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oven, bread or muffin ingredients, muffin tins, aprons, sink
Good muffin or quick bread recipe (try Knead It, Punch It, Bake It! The Ultimate Breadmaking Book for Parents and Kids by Judith and Evan Jones for ideas!)
1. After washing hands, children will participate in making the batter or dough by working cooperatively to measure and mix ingredients, and putting their mixture into tins to bake.
2. After cleaning up, children will gather around an adult facilitator who will read aloud to them as a pleasant way to pass the time until the baking is completed ("story time"). The facilitator shall read picture books (a chapter book may also be used in serial form for older children). The facilitator shall be explicit as to what is going to be read that day in order to help the children know when it will be appropriate to stop and check or eat the bread.
3. Once the read aloud is finished, the bread is also finished and ready to eat, closing the experience in a gratifying and nurturing way.
This is a program I ran out of my apartment while I was on maternity leave with my son. I invited former students and neighborhood children over for books and baking; they ranged in age from about six to thirteen years old. My favorite afternoon was when we made corn bread and read from Farmer Boy by Laura Ingalls Wilder. You can read whatever you like; if you have older kids, it can be fun to serialize a longer novel. But if you want to start with a baking theme, try any of these!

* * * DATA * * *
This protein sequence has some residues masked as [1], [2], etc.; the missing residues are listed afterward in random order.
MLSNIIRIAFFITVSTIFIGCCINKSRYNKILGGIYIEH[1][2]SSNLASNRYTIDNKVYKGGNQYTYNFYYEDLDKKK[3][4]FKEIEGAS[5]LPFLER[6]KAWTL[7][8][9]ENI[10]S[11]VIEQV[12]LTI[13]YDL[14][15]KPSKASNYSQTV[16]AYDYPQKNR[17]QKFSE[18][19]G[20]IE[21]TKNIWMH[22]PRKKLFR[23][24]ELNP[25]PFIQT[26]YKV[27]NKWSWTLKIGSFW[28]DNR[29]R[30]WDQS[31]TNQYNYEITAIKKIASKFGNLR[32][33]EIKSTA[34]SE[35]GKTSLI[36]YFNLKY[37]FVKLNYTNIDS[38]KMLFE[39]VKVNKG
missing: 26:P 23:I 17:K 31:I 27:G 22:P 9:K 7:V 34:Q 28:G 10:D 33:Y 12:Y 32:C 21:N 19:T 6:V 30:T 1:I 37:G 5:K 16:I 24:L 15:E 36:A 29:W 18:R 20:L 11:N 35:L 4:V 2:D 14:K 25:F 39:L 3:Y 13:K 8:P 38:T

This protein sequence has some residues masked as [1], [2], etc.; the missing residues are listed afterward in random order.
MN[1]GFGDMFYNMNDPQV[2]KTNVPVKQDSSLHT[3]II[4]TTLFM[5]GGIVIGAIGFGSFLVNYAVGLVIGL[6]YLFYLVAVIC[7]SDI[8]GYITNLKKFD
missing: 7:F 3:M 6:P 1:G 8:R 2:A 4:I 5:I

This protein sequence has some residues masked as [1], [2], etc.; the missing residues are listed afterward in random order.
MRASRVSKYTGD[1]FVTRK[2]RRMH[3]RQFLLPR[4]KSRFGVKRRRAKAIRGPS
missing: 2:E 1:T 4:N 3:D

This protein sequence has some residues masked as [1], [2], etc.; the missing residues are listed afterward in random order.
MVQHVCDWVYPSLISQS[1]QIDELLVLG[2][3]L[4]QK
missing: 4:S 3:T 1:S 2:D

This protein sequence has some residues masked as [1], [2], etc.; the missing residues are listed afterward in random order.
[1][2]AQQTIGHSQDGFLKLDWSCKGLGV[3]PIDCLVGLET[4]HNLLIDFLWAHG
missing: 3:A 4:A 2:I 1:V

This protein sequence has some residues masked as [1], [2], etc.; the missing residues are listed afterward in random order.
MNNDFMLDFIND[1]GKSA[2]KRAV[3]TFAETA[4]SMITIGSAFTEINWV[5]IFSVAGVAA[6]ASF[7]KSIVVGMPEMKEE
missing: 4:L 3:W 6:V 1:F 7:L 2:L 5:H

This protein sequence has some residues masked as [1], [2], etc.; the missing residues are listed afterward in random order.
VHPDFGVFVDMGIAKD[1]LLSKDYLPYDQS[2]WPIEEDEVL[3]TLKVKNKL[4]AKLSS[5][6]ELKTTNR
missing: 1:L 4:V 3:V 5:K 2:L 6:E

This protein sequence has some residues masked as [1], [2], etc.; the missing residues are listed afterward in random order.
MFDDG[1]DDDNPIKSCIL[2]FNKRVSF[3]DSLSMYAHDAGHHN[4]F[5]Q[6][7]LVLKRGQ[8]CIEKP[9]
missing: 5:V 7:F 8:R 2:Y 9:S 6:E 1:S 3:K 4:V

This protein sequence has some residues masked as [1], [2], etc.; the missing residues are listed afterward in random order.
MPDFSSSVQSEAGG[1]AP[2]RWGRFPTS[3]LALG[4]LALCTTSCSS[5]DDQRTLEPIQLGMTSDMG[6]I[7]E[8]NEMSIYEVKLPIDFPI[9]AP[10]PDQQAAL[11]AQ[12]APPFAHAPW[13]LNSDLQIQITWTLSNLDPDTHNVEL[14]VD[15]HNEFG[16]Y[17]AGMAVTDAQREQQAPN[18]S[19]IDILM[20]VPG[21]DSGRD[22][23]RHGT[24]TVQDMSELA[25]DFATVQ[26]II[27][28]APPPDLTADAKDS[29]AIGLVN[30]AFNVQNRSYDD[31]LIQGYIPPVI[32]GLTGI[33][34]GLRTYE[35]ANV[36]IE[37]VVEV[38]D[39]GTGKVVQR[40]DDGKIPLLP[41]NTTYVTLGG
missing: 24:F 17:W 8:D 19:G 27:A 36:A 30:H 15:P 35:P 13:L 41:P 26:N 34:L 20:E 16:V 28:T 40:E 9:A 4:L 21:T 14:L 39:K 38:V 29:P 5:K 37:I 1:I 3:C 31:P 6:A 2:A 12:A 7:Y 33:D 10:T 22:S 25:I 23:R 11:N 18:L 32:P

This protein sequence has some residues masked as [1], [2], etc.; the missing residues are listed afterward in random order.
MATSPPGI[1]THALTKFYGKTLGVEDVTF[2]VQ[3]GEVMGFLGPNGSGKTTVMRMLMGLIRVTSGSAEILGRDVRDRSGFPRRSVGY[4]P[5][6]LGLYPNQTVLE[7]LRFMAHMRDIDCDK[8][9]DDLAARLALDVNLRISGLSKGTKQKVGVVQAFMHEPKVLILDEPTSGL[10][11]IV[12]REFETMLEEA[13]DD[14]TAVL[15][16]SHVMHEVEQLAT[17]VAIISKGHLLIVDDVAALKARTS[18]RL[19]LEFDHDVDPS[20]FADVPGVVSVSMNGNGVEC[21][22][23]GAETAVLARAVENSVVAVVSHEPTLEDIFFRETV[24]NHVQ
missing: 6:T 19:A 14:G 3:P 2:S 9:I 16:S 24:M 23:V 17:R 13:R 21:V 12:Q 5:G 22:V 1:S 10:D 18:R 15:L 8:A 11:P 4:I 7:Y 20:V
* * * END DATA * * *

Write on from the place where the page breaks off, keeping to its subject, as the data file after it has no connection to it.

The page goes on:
Many teachers need the time before school to meet with parents or prepare for the day, so Books for Breakfast an ideal parent-run program. Children who come to school early to participate in the school breakfast program are often low-income or have parents who work full-time, both groups usually in need of some extra support at school. These kids will rise and shine academically, thanks to this read-aloud boost. Set aside a table or two in the cafeteria (you may have to negotiate a quieter place, depending on the acoustics) where you can read-aloud to the children as they eat breakfast. Author Avi wrote daily "cliffhangers" for the local newspaper called "Breakfast Serials." You, too, can serialize almost any good chapter book and make an exciting listening experience . Kick off the program by having children create cereal brands for their favorite book characters and decorating boxes accordingly (examples: gingerbread children cookie cereal for the witch in Hansel and Gretel, dog biscuit cereal for Old Yeller, banana cereal for Curious George) and display them along with the day(s) that the group will meet. This kind of program usually grows tremendously by word of mouth...of course, it being breakfast.
On a smaller scale, you can also do this at home over breakfast, or make read-aloud part of the morning carpool or bus routine.
Short Stack: A Few Great Pancake Picture Books:
Granny's Pangcakes by Ahvander
Pancakes, Pancakes by Eric Carle
Pancakes for Breakfast by Tomie DePaola
The Great Pancake Escape by Paul Many
Piggy's Pancake Parlor by David McPhail
Jouney Cake, Ho! by Ruth Sawyer
Tired of pancakes? Try the chapter book Everything on a Waffle by Polly Horvath.
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